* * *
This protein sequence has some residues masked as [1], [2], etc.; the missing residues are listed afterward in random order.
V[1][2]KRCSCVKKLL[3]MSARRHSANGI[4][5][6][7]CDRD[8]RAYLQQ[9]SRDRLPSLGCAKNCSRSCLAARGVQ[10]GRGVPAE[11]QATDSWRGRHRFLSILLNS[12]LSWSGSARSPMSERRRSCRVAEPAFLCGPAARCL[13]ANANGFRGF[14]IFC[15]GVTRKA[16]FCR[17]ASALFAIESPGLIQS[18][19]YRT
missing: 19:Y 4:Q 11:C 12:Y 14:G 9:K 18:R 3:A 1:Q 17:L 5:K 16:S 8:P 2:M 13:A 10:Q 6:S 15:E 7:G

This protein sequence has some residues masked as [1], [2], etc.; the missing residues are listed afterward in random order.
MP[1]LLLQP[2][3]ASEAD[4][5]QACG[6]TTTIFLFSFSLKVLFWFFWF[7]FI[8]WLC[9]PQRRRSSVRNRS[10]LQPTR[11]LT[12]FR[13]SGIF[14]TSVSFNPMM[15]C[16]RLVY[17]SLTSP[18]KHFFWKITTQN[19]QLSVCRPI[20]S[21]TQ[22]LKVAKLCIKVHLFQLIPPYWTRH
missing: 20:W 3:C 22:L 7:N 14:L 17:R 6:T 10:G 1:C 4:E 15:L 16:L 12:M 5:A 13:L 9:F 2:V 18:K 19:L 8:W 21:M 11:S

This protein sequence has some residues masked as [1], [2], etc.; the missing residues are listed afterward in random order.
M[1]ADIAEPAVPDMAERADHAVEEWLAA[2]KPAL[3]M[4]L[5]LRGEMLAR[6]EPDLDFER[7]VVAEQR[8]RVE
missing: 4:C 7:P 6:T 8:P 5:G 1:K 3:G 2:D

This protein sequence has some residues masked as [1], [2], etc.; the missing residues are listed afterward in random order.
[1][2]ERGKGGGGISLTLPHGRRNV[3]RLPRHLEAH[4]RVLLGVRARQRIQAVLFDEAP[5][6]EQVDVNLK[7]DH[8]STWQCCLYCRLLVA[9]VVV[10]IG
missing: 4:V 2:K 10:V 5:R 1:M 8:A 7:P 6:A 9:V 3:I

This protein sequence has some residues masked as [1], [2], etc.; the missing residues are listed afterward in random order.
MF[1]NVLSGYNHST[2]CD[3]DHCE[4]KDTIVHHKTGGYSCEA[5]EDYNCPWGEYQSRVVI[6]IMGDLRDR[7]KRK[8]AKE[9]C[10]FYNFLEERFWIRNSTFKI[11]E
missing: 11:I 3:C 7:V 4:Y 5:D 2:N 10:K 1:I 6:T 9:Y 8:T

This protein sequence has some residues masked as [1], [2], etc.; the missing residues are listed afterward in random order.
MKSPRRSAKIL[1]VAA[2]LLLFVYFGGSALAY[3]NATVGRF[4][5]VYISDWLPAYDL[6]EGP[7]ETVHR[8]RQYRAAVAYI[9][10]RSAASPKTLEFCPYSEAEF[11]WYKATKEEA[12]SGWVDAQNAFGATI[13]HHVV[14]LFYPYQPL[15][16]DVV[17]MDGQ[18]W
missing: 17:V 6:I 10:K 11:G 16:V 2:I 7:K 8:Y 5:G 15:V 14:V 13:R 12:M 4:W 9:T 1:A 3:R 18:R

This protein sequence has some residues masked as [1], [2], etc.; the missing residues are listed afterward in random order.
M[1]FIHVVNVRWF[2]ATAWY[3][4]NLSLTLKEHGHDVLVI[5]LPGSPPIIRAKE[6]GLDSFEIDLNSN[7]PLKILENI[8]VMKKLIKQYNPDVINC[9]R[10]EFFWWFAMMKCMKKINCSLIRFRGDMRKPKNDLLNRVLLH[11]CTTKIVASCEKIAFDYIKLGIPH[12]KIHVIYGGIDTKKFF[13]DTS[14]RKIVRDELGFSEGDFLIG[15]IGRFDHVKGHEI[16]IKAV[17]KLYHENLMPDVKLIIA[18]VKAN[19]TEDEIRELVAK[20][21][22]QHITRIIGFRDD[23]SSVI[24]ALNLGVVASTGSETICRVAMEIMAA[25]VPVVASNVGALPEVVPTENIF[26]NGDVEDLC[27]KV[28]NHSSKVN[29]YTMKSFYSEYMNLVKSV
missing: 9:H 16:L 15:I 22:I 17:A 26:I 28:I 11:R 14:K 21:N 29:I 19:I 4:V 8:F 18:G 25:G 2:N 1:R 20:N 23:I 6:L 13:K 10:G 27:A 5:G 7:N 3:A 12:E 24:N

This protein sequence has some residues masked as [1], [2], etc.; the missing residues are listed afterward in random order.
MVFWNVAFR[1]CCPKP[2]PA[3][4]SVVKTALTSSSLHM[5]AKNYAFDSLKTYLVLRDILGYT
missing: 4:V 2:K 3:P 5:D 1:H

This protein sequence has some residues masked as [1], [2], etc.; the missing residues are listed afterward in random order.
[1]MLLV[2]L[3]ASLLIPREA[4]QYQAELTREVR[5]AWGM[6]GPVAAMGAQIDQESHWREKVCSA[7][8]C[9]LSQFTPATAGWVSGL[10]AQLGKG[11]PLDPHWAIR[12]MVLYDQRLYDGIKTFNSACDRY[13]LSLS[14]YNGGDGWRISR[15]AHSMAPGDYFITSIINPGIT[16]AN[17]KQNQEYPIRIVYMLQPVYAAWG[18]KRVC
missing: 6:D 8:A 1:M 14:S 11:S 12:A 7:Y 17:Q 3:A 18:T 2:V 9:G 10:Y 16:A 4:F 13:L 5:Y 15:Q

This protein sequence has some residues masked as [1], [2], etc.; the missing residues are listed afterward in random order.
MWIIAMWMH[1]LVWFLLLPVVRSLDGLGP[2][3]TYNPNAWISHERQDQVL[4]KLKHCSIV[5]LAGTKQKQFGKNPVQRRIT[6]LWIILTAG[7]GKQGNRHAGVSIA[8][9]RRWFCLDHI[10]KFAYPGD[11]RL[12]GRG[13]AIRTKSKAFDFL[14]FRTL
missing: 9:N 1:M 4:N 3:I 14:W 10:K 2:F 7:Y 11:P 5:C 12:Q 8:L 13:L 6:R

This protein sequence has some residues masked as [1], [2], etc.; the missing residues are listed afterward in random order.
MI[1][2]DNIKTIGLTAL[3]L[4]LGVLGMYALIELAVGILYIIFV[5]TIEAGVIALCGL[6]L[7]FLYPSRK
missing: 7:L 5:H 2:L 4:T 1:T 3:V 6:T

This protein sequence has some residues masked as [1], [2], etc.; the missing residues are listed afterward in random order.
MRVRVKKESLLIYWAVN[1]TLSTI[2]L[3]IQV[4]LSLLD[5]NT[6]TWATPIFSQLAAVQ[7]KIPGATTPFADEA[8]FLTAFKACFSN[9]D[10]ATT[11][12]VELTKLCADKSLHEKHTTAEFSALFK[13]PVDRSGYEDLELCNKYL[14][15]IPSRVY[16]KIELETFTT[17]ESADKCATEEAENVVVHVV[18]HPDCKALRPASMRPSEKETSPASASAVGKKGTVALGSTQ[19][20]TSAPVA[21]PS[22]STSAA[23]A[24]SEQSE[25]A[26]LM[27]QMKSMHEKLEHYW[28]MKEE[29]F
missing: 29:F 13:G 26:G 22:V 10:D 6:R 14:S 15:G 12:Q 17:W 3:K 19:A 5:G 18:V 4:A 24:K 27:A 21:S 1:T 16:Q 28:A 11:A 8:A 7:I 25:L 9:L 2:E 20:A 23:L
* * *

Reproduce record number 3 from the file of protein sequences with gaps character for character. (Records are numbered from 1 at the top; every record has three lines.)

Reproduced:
This protein sequence has some residues masked as [1], [2], etc.; the missing residues are listed afterward in random order.
M[1]ADIAEPAVPDMAERADHAVEEWLAA[2]KPAL[3]M[4]L[5]LRGEMLAR[6]EPDLDFER[7]VVAEQR[8]RVE
missing: 4:C 7:P 6:T 8:P 5:G 1:K 3:G 2:D